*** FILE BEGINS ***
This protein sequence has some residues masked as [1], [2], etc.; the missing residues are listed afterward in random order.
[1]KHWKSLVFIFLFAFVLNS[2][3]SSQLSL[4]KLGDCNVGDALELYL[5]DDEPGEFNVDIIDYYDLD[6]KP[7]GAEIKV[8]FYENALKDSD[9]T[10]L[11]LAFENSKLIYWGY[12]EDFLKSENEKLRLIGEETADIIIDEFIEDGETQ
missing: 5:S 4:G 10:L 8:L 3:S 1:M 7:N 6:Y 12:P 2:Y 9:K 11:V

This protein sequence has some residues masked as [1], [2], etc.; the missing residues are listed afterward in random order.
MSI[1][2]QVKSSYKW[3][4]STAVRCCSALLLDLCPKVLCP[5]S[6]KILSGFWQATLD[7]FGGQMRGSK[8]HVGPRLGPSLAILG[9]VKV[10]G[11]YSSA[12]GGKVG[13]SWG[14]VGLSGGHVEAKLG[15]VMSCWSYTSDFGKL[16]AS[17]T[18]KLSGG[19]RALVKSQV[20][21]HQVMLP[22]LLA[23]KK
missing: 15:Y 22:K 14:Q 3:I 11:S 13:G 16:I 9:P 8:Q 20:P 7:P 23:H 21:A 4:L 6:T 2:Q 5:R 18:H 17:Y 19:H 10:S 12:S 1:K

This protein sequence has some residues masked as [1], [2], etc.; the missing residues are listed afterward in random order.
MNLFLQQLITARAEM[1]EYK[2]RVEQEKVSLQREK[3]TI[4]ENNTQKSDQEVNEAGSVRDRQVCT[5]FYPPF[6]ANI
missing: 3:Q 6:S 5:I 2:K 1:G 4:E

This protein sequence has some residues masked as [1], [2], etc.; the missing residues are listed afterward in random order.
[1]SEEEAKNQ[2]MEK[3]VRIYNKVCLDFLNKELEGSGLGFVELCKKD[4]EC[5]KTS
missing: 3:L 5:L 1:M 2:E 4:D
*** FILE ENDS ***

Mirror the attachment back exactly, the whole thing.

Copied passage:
This protein sequence has some residues masked as [1], [2], etc.; the missing residues are listed afterward in random order.
[1]KHWKSLVFIFLFAFVLNS[2][3]SSQLSL[4]KLGDCNVGDALELYL[5]DDEPGEFNVDIIDYYDLD[6]KP[7]GAEIKV[8]FYENALKDSD[9]T[10]L[11]LAFENSKLIYWGY[12]EDFLKSENEKLRLIGEETADIIIDEFIEDGETQ
missing: 5:S 4:G 10:L 8:L 3:S 1:M 7:N 6:Y 12:P 2:Y 9:K 11:V

This protein sequence has some residues masked as [1], [2], etc.; the missing residues are listed afterward in random order.
MSI[1][2]QVKSSYKW[3][4]STAVRCCSALLLDLCPKVLCP[5]S[6]KILSGFWQATLD[7]FGGQMRGSK[8]HVGPRLGPSLAILG[9]VKV[10]G[11]YSSA[12]GGKVG[13]SWG[14]VGLSGGHVEAKLG[15]VMSCWSYTSDFGKL[16]AS[17]T[18]KLSGG[19]RALVKSQV[20][21]HQVMLP[22]LLA[23]KK
missing: 15:Y 22:K 14:Q 3:I 11:S 13:G 16:I 9:P 8:Q 20:P 7:P 23:H 21:A 4:L 6:T 2:Q 5:R 18:H 17:Y 19:H 10:S 12:S 1:K

This protein sequence has some residues masked as [1], [2], etc.; the missing residues are listed afterward in random order.
MNLFLQQLITARAEM[1]EYK[2]RVEQEKVSLQREK[3]TI[4]ENNTQKSDQEVNEAGSVRDRQVCT[5]FYPPF[6]ANI
missing: 3:Q 6:S 5:I 2:K 1:G 4:E

This protein sequence has some residues masked as [1], [2], etc.; the missing residues are listed afterward in random order.
[1]SEEEAKNQ[2]MEK[3]VRIYNKVCLDFLNKELEGSGLGFVELCKKD[4]EC[5]KTS
missing: 3:L 5:L 1:M 2:E 4:D